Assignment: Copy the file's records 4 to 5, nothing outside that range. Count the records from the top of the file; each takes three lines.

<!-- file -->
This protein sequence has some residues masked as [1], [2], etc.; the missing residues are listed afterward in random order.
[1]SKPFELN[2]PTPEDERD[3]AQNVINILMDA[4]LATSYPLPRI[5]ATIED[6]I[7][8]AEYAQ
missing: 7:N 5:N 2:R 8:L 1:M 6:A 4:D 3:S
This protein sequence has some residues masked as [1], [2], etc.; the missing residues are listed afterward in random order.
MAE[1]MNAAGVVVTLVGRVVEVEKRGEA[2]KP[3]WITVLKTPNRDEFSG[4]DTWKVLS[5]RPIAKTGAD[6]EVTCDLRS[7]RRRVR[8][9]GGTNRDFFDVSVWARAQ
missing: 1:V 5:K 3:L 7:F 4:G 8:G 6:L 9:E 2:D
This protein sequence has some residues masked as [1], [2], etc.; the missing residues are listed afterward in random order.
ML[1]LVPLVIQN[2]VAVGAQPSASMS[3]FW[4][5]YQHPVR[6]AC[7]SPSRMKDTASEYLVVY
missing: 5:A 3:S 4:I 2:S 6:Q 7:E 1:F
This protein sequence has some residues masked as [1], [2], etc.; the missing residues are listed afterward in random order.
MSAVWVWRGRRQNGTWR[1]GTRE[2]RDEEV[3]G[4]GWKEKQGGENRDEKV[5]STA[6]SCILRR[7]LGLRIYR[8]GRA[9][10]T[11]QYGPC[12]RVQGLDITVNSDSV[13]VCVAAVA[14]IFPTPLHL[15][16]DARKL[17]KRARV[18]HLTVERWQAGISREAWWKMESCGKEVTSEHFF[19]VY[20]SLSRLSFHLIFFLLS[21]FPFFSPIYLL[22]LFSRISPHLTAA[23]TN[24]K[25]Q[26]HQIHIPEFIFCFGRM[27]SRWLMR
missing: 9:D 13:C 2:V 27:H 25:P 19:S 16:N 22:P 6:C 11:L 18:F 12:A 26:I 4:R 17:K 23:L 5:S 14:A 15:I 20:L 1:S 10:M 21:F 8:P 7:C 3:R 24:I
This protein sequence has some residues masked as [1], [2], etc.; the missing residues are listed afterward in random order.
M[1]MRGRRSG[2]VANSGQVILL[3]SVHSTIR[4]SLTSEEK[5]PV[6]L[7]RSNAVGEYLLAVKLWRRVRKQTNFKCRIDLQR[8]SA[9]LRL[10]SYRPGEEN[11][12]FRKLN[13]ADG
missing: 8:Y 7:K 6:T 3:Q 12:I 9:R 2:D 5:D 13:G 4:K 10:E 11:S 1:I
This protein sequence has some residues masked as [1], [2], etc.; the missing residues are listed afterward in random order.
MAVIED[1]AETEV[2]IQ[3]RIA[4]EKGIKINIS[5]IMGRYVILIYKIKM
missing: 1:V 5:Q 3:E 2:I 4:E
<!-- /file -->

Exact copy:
This protein sequence has some residues masked as [1], [2], etc.; the missing residues are listed afterward in random order.
MSAVWVWRGRRQNGTWR[1]GTRE[2]RDEEV[3]G[4]GWKEKQGGENRDEKV[5]STA[6]SCILRR[7]LGLRIYR[8]GRA[9][10]T[11]QYGPC[12]RVQGLDITVNSDSV[13]VCVAAVA[14]IFPTPLHL[15][16]DARKL[17]KRARV[18]HLTVERWQAGISREAWWKMESCGKEVTSEHFF[19]VY[20]SLSRLSFHLIFFLLS[21]FPFFSPIYLL[22]LFSRISPHLTAA[23]TN[24]K[25]Q[26]HQIHIPEFIFCFGRM[27]SRWLMR
missing: 9:D 13:C 2:V 27:H 25:P 19:S 16:N 22:P 6:C 11:L 18:F 12:A 26:I 4:R 17:K 23:L 5:S 14:A 15:I 20:L 1:S 10:M 21:F 8:P 7:C 3:R 24:I
This protein sequence has some residues masked as [1], [2], etc.; the missing residues are listed afterward in random order.
M[1]MRGRRSG[2]VANSGQVILL[3]SVHSTIR[4]SLTSEEK[5]PV[6]L[7]RSNAVGEYLLAVKLWRRVRKQTNFKCRIDLQR[8]SA[9]LRL[10]SYRPGEEN[11][12]FRKLN[13]ADG
missing: 8:Y 7:K 6:T 3:Q 12:I 9:R 2:D 5:D 13:G 4:K 10:E 11:S 1:I